Cook Meat in a Rice Cooker

Can You Cook Meat in a Rice Cooker?

For most people, the humble rice cooker conjures up images of perfectly cooked, fluffy white rice. After all, rice cookers specialize in simmering rice until the grains reach tender perfection. But did you know your reliable rice cooker is also capable of cooking a variety of meats?

While specially designed pressure cookers may be better optimized for meat cooking, you can still use a standard electric rice cooker to prepare chicken, pork, fish, and other quick-cooking cuts. The steaming method tenderizes the meat while retaining moisture.

rice cooker

So if you’re looking for a convenient, hands-off way to cook meat, using your rice cooker may be worth considering. Read on to learn more about how to cook meat in a rice cooker, which cuts work best, proper safety precautions, helpful tips and tricks, and the advantages and limitations of using this alternate cooking approach.

A Primer on Rice Cookers and How They Work

Before diving into cooking meat, let’s review what exactly a rice cooker is and how it differs from stove or oven cooking.

A rice cooker is a small kitchen appliance specially designed to cook rice, but it can prepare other foods like oatmeal, stew, and steamed vegetables. Here are the key features that allow rice cookers to cook food:

Cooking Vessel: At the core is a thick, aluminum or stainless steel cooking pot that contains the food and cooking liquid. Some rice cookers have a nonstick coating for easy cleaning.

Heating Element: This brings the liquid inside the cooking vessel to a rapid boil. In most models, the heating element is at the bottom of the cooker.

Thermostat: This helps the rice cooker automatically switch between cooking modes. Once it hits boiling point, it will switch to the warm, simmer setting ideal for finishing the cooking process.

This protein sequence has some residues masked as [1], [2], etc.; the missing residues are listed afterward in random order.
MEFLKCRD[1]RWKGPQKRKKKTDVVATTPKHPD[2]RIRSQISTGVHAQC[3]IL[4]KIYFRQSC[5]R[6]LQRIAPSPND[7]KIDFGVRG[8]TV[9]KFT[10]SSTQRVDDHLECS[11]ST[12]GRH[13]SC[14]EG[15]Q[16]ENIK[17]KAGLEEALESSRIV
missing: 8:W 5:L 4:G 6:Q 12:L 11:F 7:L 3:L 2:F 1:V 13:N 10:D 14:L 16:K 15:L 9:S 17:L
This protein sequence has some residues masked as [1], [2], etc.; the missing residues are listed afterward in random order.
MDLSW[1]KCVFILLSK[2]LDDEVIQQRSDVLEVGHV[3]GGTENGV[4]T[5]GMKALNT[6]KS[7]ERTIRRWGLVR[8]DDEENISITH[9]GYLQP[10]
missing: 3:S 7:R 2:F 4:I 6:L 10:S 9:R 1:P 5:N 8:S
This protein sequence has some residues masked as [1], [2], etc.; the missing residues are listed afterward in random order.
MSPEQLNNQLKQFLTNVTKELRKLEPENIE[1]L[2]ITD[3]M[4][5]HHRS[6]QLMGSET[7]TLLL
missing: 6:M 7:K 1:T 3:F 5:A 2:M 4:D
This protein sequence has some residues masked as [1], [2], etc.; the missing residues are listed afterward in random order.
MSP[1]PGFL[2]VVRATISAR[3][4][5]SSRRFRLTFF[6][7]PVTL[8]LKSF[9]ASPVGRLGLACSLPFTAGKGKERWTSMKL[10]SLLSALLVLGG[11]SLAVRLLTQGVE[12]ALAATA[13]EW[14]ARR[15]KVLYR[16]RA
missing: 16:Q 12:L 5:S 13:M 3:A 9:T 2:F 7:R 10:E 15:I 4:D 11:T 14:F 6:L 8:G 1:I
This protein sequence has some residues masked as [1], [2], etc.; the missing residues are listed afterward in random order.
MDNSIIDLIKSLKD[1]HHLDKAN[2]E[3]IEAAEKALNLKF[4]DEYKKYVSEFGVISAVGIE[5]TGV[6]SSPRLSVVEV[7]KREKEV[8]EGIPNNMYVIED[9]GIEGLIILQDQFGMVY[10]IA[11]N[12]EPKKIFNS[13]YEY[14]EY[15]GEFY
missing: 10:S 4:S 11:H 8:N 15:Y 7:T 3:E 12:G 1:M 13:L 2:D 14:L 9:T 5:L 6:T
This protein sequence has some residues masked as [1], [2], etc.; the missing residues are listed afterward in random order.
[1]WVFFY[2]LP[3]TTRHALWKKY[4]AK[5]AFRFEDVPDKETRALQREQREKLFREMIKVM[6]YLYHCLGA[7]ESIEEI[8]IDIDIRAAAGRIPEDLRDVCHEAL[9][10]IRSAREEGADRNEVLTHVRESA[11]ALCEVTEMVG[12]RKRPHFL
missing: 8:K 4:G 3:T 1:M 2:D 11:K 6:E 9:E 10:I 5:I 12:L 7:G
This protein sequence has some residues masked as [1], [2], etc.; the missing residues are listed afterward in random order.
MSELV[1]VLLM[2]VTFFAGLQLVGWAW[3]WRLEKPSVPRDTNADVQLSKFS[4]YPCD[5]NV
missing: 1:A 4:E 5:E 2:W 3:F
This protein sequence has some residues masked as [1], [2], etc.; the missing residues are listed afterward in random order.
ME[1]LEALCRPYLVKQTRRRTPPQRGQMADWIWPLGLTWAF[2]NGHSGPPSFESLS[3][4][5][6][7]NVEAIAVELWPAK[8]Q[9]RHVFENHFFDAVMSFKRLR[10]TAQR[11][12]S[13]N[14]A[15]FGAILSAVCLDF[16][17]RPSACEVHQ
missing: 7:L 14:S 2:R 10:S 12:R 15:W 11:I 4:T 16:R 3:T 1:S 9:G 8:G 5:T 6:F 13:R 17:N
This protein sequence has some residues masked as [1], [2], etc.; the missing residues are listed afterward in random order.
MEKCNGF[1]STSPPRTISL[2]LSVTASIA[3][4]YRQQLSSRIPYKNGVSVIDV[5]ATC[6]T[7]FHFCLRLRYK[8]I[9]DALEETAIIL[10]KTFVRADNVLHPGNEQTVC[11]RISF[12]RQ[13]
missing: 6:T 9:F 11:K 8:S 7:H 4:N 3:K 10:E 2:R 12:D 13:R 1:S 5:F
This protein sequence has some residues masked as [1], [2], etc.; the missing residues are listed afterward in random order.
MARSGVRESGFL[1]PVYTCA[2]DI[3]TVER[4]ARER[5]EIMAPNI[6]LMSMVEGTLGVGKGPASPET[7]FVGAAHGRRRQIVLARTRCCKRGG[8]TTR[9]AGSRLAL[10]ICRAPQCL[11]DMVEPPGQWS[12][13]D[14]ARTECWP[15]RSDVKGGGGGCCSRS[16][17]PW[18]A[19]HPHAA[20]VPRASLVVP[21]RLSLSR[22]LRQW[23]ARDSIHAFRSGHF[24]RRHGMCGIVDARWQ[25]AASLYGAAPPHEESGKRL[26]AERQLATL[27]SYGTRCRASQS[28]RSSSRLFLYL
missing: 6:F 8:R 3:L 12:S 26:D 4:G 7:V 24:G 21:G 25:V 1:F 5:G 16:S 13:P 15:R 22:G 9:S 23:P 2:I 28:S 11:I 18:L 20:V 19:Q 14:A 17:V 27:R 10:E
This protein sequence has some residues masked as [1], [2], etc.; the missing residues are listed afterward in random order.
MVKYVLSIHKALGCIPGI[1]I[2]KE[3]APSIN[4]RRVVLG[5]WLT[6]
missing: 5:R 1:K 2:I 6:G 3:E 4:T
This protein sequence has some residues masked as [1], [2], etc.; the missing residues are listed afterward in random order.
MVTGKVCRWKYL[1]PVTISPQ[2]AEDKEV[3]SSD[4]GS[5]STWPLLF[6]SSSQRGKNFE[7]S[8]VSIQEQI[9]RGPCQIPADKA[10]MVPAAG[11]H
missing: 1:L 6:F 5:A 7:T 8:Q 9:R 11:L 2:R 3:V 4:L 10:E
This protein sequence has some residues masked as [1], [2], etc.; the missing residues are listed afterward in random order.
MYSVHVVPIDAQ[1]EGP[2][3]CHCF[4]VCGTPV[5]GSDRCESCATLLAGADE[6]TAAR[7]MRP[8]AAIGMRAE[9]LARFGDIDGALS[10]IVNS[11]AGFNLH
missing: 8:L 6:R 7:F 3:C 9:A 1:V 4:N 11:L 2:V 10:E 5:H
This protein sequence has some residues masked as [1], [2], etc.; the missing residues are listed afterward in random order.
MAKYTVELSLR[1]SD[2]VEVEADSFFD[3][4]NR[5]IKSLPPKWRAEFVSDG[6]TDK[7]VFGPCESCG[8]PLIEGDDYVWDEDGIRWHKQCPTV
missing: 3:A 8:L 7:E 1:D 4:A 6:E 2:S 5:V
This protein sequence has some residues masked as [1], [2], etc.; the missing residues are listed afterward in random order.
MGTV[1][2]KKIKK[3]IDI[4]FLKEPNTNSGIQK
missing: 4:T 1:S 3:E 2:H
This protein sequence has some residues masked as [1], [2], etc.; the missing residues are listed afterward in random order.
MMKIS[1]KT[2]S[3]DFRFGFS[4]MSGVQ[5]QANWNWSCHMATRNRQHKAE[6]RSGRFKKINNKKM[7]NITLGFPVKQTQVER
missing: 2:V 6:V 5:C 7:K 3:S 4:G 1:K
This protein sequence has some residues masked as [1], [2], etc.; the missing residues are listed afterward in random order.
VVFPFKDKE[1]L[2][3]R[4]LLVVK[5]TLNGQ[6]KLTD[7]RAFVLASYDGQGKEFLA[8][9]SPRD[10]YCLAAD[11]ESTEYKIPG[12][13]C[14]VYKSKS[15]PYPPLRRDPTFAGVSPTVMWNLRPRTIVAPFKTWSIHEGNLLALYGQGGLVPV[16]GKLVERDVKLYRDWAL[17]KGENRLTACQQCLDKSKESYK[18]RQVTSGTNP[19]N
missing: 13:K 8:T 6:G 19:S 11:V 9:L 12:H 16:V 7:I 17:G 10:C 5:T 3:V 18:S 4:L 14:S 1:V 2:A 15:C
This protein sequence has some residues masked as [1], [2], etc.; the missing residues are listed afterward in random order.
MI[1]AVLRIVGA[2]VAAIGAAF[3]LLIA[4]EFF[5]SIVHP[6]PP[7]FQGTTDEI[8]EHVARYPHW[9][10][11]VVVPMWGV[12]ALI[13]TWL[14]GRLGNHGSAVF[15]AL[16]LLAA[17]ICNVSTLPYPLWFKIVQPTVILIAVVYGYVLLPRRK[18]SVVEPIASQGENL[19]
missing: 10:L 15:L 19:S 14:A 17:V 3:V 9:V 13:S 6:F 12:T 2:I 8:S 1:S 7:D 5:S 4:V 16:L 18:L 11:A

Keep Warm Function: When liquid is fully absorbed, an automatic keep warm mode kicks in to keep the rice piping hot and fluffy for hours.

This differs from stovetop cooking where you manually maintain the desired heat level the entire time. Rice cookers automate much of the process.

How Rice Cookers Cook Food

Rice cookers use a simple but highly effective wet-heating method:

1. Bring to a Boil

The heating element brings the liquid and food to a vigorous boil. This initial boiling helps drive moisture into the food.

2. Reduce to Gentle Simmer

Once the boiling point is reached, the rice cooker automatically switches the heating element to low or warm mode. It allows the contents to gently simmer and steam until fully cooked.

3. Keep Warm

Finally, when sensors detect all liquid has been absorbed, the cooker switches to a keep-warm setting. This keeps the food ready to serve for hours while preventing overcooking.

This unique cooking method maximizes moisture retention and absorption to result in very tender grains of rice and other foods. It also minimizes the risk of burning or scorching foods that can happen on a stovetop.

For tougher meats needing higher, more sustained heat to break down connective tissues, rice cooker temperatures may be insufficient. But for quick cooking cuts, it can be remarkably effective.

What Types of Meat Work Best?

When considering cooking meat in a rice cooker, it’s important to choose the right cuts for optimal results. The moist, gentle simmer of a rice cooker works best for more delicate meats that cook quickly and benefit from moisture retention.

Here are the best options:

Lean Boneless Chicken and Turkey

Lean, boneless chicken and turkey breasts are excellent choices. The moderate fat content and lack of bones allow these meats to cook evenly. Chicken also pairs well with the variety of spices and sauces you can add.

  • Try chicken tenderloins, boneless thighs, or cubed breast meat. Cook time: 15-30 mins.
  • Ground turkey or chicken also works well for rice cooker dishes like tacos, chili, or meat sauce.

Pork Tenderloin, Chops and Roast

Pork tenderloin is ideal for rice cookers. With very little connective tissue, it remains juicy and tender. Boneless pork chops and roasts also fare well, cooking gently without drying out.